As with most garden flowers, the size of peony (Paeonia spp.) blooms depends on several things, some cultural and some botanical. Cultural influences include the amount of sunlight and water the peony plant receives, the composition of the soil and the type of fertilizer used. Botanically, flower size is relative to which of the three types of peony you are growing, as well as the particular cultivar.
Except for a handful of native and wild peonies that grow in partial shade, peonies prefer full sun. Those that receive less than optimal light may not produce the large blooms you anticipated. Blooms also tend to be smaller and fewer if the peony is planted too deeply, becomes overcrowded from lack of division, must compete for water and nutrients with other plants or receives too much nitrogen fertilizer.
There are three kinds of peonies: herbaceous (Paeonia lactiflora), also called garden peony; tree peony (Paeonia suffruticosa), a woody shrub; and a cross between the two, the intersectional, or Itoh, peony, named after grower Toichi Itoh, who made the first successful cross. Herbaceous peonies are perennial plants that grow in spring, bloom in April and May and disappear in fall. Tree peonies are deciduous shrubs with woody branches that lose their leaves in fall, although their woody structure remains. Itoh peonies have characteristics of both kinds, with stronger stems and larger flowers from their tree peony parent yet with a smaller size and a perennial growing cycle from their herbaceous parent.
Tree Peony Flowers
Tree peonies bear the largest flowers of the three types, up to 12 inches across, and usually bloom about two weeks earlier. “Redon” (Paeonia suffruticosa “Redon”) has peach-colored blossoms that reach 10 inches, while the plant itself stays a compact 3 feet tall. “Daedalus” (Paeonia suffruticosa “Daedalus”) bears deep, rich red-burgundy flowers with bright yellow anthers that reach up to 11 inches. Tree peonies thrive in U.S. Department of Agriculture plant hardiness zones 4 through 9.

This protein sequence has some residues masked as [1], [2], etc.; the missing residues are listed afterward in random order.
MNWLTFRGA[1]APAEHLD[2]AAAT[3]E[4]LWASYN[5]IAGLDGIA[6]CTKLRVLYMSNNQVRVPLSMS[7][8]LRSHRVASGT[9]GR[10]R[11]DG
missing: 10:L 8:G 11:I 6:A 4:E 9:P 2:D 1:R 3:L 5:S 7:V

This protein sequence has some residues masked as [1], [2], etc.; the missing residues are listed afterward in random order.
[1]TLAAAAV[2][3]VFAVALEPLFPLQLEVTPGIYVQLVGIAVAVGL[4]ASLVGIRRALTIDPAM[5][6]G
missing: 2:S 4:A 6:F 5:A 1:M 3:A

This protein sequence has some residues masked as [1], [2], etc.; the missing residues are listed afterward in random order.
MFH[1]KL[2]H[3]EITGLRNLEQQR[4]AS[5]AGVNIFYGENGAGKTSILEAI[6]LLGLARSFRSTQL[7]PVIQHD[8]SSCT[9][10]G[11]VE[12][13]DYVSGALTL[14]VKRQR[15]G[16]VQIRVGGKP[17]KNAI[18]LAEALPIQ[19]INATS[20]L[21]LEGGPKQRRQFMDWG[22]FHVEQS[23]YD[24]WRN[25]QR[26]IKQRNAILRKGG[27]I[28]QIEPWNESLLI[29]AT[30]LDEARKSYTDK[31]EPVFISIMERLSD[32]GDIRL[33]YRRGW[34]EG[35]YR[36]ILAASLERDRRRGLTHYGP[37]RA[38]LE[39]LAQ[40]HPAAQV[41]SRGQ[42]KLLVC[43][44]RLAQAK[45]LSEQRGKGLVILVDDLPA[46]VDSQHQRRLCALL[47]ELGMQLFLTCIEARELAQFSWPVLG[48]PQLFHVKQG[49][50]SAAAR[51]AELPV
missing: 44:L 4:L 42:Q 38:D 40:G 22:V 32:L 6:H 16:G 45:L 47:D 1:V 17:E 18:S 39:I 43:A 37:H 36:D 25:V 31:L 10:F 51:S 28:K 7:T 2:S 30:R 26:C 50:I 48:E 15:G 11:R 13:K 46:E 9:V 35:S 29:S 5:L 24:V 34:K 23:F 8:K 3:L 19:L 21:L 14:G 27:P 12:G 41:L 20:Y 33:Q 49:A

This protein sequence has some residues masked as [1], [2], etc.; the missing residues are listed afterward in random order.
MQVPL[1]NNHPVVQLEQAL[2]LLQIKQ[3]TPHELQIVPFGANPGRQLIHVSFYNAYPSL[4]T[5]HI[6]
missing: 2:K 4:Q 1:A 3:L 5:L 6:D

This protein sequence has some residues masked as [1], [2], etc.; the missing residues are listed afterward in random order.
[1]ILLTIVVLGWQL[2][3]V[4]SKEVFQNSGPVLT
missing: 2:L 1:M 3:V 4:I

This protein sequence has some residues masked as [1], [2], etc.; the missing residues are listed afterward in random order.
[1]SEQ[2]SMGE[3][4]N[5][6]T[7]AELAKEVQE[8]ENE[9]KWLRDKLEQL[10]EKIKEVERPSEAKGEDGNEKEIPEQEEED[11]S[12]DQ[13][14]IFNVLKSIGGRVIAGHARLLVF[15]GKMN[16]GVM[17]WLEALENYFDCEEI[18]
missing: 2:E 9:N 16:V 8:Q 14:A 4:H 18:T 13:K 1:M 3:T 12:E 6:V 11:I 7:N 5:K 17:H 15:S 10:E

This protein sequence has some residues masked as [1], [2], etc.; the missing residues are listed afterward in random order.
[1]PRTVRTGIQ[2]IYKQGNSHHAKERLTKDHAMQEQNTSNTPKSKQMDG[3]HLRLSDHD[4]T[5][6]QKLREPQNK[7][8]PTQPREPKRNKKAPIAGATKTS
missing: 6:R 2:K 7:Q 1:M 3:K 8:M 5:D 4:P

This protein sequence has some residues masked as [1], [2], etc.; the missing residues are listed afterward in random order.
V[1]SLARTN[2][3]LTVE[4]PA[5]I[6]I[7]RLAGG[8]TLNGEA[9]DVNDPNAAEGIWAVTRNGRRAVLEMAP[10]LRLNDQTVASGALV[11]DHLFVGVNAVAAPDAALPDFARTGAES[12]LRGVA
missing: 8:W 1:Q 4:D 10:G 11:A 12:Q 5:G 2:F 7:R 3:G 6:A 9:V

Itoh Peony Flowers
Most Itoh peony flowers grow 6 to 10 inches across. They are double or multipetaled, come in pastel colors and usually have a contrasting center color. “Keiko” (Paeonia (Intersectional hybrid) x “Pink Double Dandy”), has 6-inch pale pink blooms, and the yellow flowers of “Bartzella” (Paeonia x “Bartzella”) reach 9 inches. Itoh peonies are still new on the market, even though they were originally hybridized in 1940, so larger flowers may be on the way as breeders continue to create new cultivars. They thrive in USDA zones 4 through 9.
Herbaceous Peony Flowers
The blooms on herbaceous peonies can reach about 10 inches across, but most grow to about 6 inches. Herbaceous peonies must be staked or supported, because the heavy blooms, especially when wet, topple over on their thin stems. “Ann Cousins” (Paeonia lacticflora “Ann Cousins”), with white double blooms, and “Bowl of Beauty” (Paeonia lactiflora “Bowl of Beauty”), with single pink blooms with frilly yellow anthers, both reach 10 inches across. Herbaceous peonies need a period of winter chill, so they grow best in U.S. Department of Agriculture plant hardiness zones 2 through 9.
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